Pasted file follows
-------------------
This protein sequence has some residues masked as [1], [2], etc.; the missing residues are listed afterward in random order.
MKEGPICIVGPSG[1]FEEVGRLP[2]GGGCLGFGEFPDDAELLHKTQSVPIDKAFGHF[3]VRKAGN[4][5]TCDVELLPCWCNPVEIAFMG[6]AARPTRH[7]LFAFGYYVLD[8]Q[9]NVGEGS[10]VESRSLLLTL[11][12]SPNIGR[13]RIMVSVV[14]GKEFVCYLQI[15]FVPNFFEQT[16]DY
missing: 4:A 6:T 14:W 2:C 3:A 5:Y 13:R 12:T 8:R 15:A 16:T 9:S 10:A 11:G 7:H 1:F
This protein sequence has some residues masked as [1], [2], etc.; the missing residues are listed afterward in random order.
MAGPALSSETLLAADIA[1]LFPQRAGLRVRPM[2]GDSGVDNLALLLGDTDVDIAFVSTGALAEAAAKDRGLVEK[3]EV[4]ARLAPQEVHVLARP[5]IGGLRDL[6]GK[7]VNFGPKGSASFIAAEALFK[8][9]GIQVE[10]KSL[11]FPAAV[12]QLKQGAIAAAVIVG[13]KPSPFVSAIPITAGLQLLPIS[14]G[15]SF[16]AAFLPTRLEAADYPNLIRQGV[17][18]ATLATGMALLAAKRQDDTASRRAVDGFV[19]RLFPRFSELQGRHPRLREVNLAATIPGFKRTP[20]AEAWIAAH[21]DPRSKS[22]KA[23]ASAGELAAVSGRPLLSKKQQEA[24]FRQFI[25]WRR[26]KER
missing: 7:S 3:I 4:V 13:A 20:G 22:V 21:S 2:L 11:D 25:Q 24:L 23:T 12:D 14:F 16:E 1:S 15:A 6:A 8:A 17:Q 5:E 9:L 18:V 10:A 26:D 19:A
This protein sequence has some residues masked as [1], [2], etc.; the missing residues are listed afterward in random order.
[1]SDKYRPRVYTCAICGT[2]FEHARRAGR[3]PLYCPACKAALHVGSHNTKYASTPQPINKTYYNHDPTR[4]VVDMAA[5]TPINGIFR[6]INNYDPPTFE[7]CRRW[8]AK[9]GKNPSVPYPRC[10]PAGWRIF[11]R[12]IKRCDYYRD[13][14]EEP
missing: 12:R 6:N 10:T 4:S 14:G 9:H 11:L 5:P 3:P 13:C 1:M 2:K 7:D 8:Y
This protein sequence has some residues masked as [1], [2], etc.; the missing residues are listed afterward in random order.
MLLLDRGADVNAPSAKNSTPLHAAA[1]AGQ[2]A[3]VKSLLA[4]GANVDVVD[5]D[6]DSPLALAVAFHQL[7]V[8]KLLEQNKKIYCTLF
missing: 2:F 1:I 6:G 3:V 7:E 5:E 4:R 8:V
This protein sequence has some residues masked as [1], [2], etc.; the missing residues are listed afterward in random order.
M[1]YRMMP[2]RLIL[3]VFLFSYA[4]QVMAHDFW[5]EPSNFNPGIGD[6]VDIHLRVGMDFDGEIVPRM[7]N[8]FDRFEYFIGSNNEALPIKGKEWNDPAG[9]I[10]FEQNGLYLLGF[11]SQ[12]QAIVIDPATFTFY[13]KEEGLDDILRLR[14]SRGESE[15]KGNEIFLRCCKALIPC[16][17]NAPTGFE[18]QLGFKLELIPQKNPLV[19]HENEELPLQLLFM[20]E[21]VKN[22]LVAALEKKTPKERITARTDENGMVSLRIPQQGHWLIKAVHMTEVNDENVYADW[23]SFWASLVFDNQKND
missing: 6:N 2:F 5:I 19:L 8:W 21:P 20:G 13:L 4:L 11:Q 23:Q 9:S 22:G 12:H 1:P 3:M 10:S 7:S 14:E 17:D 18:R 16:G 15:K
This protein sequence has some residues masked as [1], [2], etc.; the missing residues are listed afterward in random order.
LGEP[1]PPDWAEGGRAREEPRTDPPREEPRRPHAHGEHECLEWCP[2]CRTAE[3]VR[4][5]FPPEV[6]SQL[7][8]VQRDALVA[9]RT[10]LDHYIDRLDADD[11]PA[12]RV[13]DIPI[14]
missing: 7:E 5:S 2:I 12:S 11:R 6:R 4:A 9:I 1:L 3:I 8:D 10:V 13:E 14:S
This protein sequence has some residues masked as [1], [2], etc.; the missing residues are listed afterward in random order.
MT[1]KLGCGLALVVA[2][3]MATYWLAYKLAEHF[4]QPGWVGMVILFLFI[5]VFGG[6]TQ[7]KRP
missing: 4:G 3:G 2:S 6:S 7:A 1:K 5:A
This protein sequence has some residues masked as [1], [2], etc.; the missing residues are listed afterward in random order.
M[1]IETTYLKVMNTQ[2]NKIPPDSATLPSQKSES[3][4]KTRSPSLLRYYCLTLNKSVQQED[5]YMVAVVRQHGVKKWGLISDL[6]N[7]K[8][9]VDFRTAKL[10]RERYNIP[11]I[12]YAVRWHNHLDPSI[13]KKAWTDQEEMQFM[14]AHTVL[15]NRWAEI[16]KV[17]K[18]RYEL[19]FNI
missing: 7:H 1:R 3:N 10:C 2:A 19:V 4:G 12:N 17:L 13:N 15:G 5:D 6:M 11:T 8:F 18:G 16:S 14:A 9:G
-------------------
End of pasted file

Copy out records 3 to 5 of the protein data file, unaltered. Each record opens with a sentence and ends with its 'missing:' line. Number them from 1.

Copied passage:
This protein sequence has some residues masked as [1], [2], etc.; the missing residues are listed afterward in random order.
[1]SDKYRPRVYTCAICGT[2]FEHARRAGR[3]PLYCPACKAALHVGSHNTKYASTPQPINKTYYNHDPTR[4]VVDMAA[5]TPINGIFR[6]INNYDPPTFE[7]CRRW[8]AK[9]GKNPSVPYPRC[10]PAGWRIF[11]R[12]IKRCDYYRD[13][14]EEP
missing: 12:R 6:N 10:T 4:S 14:G 9:H 11:L 5:P 3:P 13:C 1:M 2:K 7:D 8:Y
This protein sequence has some residues masked as [1], [2], etc.; the missing residues are listed afterward in random order.
MLLLDRGADVNAPSAKNSTPLHAAA[1]AGQ[2]A[3]VKSLLA[4]GANVDVVD[5]D[6]DSPLALAVAFHQL[7]V[8]KLLEQNKKIYCTLF
missing: 2:F 1:I 6:G 3:V 7:E 5:E 4:R 8:V
This protein sequence has some residues masked as [1], [2], etc.; the missing residues are listed afterward in random order.
M[1]YRMMP[2]RLIL[3]VFLFSYA[4]QVMAHDFW[5]EPSNFNPGIGD[6]VDIHLRVGMDFDGEIVPRM[7]N[8]FDRFEYFIGSNNEALPIKGKEWNDPAG[9]I[10]FEQNGLYLLGF[11]SQ[12]QAIVIDPATFTFY[13]KEEGLDDILRLR[14]SRGESE[15]KGNEIFLRCCKALIPC[16][17]NAPTGFE[18]QLGFKLELIPQKNPLV[19]HENEELPLQLLFM[20]E[21]VKN[22]LVAALEKKTPKERITARTDENGMVSLRIPQQGHWLIKAVHMTEVNDENVYADW[23]SFWASLVFDNQKND
missing: 6:N 2:F 5:I 19:L 8:W 21:P 20:G 13:L 4:L 11:Q 23:Q 9:S 22:G 12:H 1:P 3:M 10:S 7:S 14:E 17:D 18:R 16:G 15:K